Discussing medical negligence from a legal standpoint

The problem of medical errors is one of the most important areas in medical law. The number of medical errors, unfortunately, is growing with years. For example, in the US, the number of victims of medical errors annually varies from 40 to 87 thousand people. In this regard medical errors kill less people than AIDS. By the most conservative estimates, the economic damage caused by medical mistakes each year in the United States is equivalent to the state budget of an average European economy. Thus, in the jurisprudence more and more medical malpractice cases are started (criminal and civil ones). Medical personnel is attracted to criminal liability, and medical clinics are suffering huge losses in the form of payments as compensation for non-pecuniary damage and harm caused to a patient. But in this chain a number of other organisations is also involved – insurance companies and pharmaceutical firms. The first ones are required to pay large sums to patients and then placing recourse action of medical institutions, which can be a beginning of the end for the medical facilities. Pharmaceutical companies, in turn, can also be held liable, for example in case of delivery of substandard pharmaceuticals.

From all this it follows that it is necessary to answer two important questions. The first one: what medical error? The second question is more complicated: which medical errors entail increased responsibility for the doctor, and which ones do not imply any increased responsibilities for the doctor? Defining a medical error is not a simple task. Plenty of literature offers a point of view that if a doctor has committed a medical error, there are already grounds for bringing, for example, a physician, to criminal liability. However, this may be a fundamentally wrong approach, compounded by the fact that, as a rule, the investigator and preliminary investigator, do not delve into the intricacies of medical practice, medical ethics and do not analyse the jurisprudence of this category of cases.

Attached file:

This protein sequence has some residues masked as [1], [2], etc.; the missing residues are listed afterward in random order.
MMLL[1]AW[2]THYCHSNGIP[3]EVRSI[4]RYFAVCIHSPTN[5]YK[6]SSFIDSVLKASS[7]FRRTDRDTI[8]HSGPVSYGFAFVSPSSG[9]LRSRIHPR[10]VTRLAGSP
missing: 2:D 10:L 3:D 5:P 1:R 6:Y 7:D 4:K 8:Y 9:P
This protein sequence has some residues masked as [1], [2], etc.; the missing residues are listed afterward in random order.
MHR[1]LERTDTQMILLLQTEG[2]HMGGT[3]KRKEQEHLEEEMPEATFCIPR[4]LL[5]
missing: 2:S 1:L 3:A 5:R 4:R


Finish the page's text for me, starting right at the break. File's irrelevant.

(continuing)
The fact is that so far neither the majority of medical nor law schools teach the fundamental courses of the application of medical law. All this leads to an incorrect legal qualification of acts, so judging the case on medical errors (especially criminal) is a tricky and a complicated process. The situation is sometimes corrected in the presence of legal counsel, having proper practice, for example, in the US, the UK and Germany there are law firms, employing lawyers specialising exclusively on medical and pharmaceutical law. According to SolicitorsGuru, one of the fastest growing legal services aggregators in the UK, there are 1753 results on medical negligence solicitors – a quite modest number for the country with 64ml. population and increasingly alarming tendencies of growth in the number of new cases (+5.6% in 2013 in comparison with the previous one). Many people who are seeking for professional help comes to a decision to not only win a case but not to pay large fees – there are details about no win no fee deals on the aforecited website. As we see, keeping in mind the increasing number of court approvals (just 37% of claims resolved without any damages paid), in practice the cases where medical personnel errors are justified are not that huge in percentage ratio.

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Patenting & Legal Aspects Of Intellectual Property In UK

Plenty of intellectual property experts believe that patenting of software doesn’t encourage innovation, but significantly increases the transaction costs and fosters impassable obstacles.

In Europe, unlike Japan and the United States, creators meet more stringent requirements when it comes to software creation. So if the program or app brings a ‘technical contribution’ (controlled robot, optimisation of internal operations through integrating more efficient processes, etc.), then it can be the reason to obtain a patent, but if the program is designed for general application (‘non-technical program’), for example, if software carries out simple texts processing, the patents are not issued. ‘The cases are many, in some situations you are balancing between the two mediums’, a Manchester University UMIP branch (focused on intellectual property aspects) representative says.

Although the European Patent Office was originally based on the same principles as the Office of the UK Intellectual Property Rights, in recent years it is increasingly not grant patents on technical programs. In this regard, experts recommend that adhere to the British Office of their policies, and to try to convince our European colleagues to abandon the patenting of non-technical programs.

For the same reasons, patents are not granted on a variety of ‘business methods’ (such as marketing and pricing schemes); in Europe this form of patenting is not practised, although the in the United States the opposite approach is dominating.

Impact of duties on patent behavior

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